An influential piece of evidence in Crystal’s conviction was the expert testimony of Dr. Constantine Karazulas, who claimed the bite mark on Haith’s arm definitively belonged to Crystal. At the time of the investigation, Crystal had agreed to get dental molds done. These molds were sent to a periodontist who compared them to photos of the bite mark on Haith’s arm; but the periodontist couldn’t reach any conclusions.
Photos of the molds and the bite mark were then sent to Dr. Karazulas, the chief forensic odontologist for the Connecticut State Police Forensic Science Lab. He claimed the bite marks were made within a half hour of the murder — although his exact estimate changed throughout the case — and that they were a perfect match to Crystal’s mold.
Dr. Karazulas’s testimony relied on junk science, including an instance in which he bit himself to show the jury the healing process of a bite mark. Years later, Dr. Karazula even recanted his own testimony.
At trial, there were also jailhouse informants who claimed Crystal had told them she was involved in the murder. The informants confused facts and timelines throughout their testimonies. It was later discovered that the informants wrote letters to the prosecution asking for favorable treatment; if these letters were available to the defense at the original trial they could have been used to show the informant testimonies were false.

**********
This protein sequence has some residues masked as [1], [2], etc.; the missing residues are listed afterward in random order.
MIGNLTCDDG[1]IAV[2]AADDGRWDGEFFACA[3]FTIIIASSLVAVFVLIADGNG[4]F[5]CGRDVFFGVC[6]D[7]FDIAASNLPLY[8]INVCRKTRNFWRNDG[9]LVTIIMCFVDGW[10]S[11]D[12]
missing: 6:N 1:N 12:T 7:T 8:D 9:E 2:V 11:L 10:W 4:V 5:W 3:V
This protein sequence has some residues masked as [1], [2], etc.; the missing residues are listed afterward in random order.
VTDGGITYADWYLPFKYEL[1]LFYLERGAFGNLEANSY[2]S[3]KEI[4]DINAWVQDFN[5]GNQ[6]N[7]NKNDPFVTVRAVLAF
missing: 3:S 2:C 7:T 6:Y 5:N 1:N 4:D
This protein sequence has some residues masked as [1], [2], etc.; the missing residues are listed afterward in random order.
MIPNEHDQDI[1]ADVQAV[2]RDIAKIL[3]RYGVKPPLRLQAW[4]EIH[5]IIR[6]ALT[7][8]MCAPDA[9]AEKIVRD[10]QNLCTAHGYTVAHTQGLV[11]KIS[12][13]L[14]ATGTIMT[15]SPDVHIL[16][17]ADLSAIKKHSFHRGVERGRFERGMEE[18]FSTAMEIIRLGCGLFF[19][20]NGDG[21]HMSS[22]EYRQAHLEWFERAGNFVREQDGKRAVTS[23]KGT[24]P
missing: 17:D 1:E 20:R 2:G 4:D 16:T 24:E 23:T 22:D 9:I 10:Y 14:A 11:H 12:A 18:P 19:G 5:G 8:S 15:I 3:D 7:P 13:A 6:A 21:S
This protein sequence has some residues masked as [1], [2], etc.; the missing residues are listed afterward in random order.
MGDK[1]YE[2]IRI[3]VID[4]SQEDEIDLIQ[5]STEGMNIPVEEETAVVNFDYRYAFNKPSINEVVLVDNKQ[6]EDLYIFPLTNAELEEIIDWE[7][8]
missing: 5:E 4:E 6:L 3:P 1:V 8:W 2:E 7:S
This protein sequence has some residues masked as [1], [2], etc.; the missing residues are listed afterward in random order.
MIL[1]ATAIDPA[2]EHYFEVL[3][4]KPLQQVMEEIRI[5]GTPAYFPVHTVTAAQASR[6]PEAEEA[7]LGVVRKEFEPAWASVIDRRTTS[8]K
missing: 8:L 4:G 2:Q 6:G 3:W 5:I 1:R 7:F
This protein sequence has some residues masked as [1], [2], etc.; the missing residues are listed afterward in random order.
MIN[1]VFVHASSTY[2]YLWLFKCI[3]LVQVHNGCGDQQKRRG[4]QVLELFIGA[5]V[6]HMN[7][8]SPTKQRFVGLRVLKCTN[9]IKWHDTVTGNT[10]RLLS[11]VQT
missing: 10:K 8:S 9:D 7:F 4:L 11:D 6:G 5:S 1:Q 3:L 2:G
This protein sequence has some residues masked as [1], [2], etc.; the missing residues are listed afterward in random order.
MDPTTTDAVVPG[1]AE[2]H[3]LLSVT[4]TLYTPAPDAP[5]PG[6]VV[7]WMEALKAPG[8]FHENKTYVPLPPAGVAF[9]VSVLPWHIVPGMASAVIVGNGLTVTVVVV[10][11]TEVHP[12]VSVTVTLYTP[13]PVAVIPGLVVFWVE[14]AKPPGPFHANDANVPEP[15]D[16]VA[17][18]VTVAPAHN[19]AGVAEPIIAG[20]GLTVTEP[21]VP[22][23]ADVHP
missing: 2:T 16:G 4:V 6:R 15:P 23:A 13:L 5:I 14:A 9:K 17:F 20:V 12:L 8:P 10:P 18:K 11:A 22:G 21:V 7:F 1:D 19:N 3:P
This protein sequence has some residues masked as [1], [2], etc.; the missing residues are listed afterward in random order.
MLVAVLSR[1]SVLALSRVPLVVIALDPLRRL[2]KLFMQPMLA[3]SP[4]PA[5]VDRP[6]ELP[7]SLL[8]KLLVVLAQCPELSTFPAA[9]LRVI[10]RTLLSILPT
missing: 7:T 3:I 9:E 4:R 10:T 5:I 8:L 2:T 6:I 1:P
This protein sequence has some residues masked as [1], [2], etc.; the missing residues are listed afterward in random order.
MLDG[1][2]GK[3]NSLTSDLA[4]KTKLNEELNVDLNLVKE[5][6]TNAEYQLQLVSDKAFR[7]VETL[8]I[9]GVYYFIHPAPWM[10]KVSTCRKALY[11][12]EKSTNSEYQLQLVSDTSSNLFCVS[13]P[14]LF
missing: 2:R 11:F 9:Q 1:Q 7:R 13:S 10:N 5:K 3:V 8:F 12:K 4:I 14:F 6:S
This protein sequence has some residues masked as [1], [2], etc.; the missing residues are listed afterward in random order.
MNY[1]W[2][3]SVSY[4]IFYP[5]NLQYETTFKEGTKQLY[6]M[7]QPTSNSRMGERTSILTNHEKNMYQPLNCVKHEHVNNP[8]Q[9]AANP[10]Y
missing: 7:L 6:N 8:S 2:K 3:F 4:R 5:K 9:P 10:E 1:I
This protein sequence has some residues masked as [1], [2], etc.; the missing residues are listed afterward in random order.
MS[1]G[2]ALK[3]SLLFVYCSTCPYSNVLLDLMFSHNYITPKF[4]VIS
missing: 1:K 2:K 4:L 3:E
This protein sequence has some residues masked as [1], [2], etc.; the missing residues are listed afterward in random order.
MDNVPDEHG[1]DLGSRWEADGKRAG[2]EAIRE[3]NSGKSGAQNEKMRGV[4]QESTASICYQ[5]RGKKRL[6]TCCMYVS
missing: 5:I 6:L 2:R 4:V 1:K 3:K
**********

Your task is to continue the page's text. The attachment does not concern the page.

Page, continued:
Crystal would remain wrongfully imprisoned for 11 years based on false statements like these several people — from ex-boyfriends to jailhouse informants to supposed experts.
Crystal tried to clear her name throughout her imprisonment. In 2007, when the state Superior Court upheld her convictions, she filed several motions for post-conviction relief. But all of these motions were denied.
In December 2014, Stenger admitted to Crystal’s lawyers that his testimony was false; he said police coached him through his story, and he made up the two Black men who he had said helped in the attack.
In February 2015, the Pennsylvania Innocence Project, which was later joined by Jones Day Law Firm, filed a motion for a new trial for Crystal, citing the recantations of Stenger and Dr. Karazula, as well as the evidence showing the bite mark science was invalid. The team had also uncovered the informant letters to the prosecution asking for favorable treatment.
On October 1, 2015, a new trial was ordered and Weimer was released on bond. Then in December of that year, Crystal’s legal team filed a motion to dismiss the charges altogether because Stenger refused to testify at the new trial, asserting his 5th Amendment right to avoid incriminating himself.
Bedford County Senior Judge Daniel Lee Howsare would not allow the prosecution to use Stenger’s 2006 testimony at the retrial because Stenger could not be cross-examined about his recantation. This left insufficient evidence for the state to continue with its prosecution of Crystal.
In June 2016, all charges were dropped against Crystal. And in September 2017, Crystal filed a civil rights lawsuit against the county and police officers involved in her case.